Activity from the 263 members of the Australian Genealogists  Group  is patchy. Some days there will be a few posts and sometimes a couple of weeks go by without any activity. Within the group all members have the ability to set up discussions on topics of interest. Some of the Aussie discussions are:
  • Hunt Family of Newcastle
  • Australian Blogs
  • Nicholls Family
  • Mining Ancestors
  • Professional Genealogists  

 Although using the ning platform can sometimes be tricky membership of GenealogyWise  is worthwhile. Belonging to this FREE network can produce results, break down brick walls and  foster relationships with researchers with shared interests. There are so many generous people in the world of genealogy.

Australian Genealogists members have said:

Hi everyone,
I just love this site. If I can be of any assistance to anyone please let me know and I will do my best my help.

Thank you Peter! What a lot of looking up you did.

Hi Everyone,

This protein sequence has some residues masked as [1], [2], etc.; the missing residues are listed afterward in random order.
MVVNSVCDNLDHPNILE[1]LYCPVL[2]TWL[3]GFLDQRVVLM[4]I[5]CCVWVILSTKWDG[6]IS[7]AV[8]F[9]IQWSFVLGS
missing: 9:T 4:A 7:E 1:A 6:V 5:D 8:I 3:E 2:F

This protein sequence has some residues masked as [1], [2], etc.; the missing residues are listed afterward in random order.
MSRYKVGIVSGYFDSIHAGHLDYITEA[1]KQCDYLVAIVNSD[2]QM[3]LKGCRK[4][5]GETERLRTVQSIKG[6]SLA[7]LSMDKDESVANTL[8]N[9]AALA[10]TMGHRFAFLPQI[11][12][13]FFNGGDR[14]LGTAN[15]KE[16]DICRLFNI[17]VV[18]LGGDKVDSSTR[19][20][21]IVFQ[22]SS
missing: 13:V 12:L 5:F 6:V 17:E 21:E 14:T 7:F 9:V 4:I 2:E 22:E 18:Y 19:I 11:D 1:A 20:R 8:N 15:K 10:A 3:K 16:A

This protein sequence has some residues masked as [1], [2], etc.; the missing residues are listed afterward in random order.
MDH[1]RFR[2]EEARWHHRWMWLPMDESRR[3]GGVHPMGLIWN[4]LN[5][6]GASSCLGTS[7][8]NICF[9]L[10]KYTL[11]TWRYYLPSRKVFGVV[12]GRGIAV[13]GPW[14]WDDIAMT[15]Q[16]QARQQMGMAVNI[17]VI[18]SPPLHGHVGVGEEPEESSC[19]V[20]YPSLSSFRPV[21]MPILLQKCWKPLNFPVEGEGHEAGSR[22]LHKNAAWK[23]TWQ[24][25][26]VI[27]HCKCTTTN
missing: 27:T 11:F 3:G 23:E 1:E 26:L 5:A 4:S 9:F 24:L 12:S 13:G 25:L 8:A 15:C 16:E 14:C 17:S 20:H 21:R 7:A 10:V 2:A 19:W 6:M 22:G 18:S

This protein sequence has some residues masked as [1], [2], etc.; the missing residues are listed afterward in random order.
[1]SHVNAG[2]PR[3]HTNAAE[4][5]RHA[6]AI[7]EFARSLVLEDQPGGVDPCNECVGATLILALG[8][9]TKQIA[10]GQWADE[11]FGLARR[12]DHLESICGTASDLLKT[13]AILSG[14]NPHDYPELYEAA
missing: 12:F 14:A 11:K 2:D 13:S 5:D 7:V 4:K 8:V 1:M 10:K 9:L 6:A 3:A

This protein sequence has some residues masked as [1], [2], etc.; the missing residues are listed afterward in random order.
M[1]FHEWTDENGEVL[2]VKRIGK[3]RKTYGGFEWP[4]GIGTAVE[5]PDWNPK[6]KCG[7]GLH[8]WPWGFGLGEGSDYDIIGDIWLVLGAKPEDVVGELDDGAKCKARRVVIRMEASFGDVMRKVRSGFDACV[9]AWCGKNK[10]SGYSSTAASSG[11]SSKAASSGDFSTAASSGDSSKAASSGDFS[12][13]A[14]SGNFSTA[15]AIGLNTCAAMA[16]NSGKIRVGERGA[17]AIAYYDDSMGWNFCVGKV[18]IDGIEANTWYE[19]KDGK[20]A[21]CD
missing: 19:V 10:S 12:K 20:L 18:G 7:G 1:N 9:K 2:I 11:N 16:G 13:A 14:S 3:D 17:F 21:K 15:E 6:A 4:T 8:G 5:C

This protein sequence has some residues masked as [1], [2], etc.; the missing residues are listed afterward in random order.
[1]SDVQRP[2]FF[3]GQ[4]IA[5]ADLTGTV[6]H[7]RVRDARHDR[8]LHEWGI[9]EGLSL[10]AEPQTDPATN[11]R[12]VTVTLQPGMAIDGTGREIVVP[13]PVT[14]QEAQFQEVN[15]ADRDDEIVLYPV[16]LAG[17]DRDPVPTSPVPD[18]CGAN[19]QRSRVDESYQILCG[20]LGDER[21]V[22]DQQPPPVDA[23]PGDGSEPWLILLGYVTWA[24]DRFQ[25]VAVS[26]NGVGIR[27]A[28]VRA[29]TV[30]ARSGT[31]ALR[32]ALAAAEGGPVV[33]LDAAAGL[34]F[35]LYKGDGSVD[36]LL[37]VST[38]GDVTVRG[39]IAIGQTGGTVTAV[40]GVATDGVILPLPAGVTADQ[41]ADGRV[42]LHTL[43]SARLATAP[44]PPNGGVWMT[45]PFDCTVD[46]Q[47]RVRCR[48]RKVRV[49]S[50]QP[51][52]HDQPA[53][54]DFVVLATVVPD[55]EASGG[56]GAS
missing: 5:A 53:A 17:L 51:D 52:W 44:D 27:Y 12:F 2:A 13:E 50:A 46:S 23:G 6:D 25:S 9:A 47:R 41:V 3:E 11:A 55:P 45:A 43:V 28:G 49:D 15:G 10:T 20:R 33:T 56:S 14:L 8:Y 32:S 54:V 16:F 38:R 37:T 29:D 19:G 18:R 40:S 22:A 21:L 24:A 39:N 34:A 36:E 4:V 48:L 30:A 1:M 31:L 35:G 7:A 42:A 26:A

If anyone needs a hand in Ozzie research, I've got 20 yrs experience, and all the BDM's for Australia
Cheers

Thankyou, I never even thought of looking in N.S.W. as it said Brisbane on the certificate...should've known better, Once againg a big thankyou,

Everyone here is so friendly and willing to help, it is no wonder that GenealogyWise is getting more members every day : ) Best thing I ever did !


Thank you so much for the information, it helps to remove another brick from the wall and will hopefully enable me to go a lot further with my research.
Best wishes,

I believe that publishing your interests pays off so would encourage all genealogists with internet access to join GenealogyWise.


Tuesday, July 6, 2010

What makes Google work?

For curious genealogists I am sharing this infographic I found at Stephen's Lighthouse that may shed some light on the workings of Google for you. To enlarge graphic click on it and open in new window then use Control and + keys to enlarge to a readable size.

Monday, July 5, 2010

6 Baptisms, 5 Weddings and a Funeral

1983 St. Mary's Christmas Pageant - Rev Terry Dicks and children including my three angels and Joseph

In recent times our family has celebrated significant occasions at St. Mary's Anglican Church Waverley. A peek at the tags in my digital family album shows that I have several hundred photographs tagged St Mary's. As well as hatches, matches and dispatches there are photos of social events, Christmas pageants and Sunday School events. The picture on the header of this blog is taken of the most recent family wedding at St. Mary's.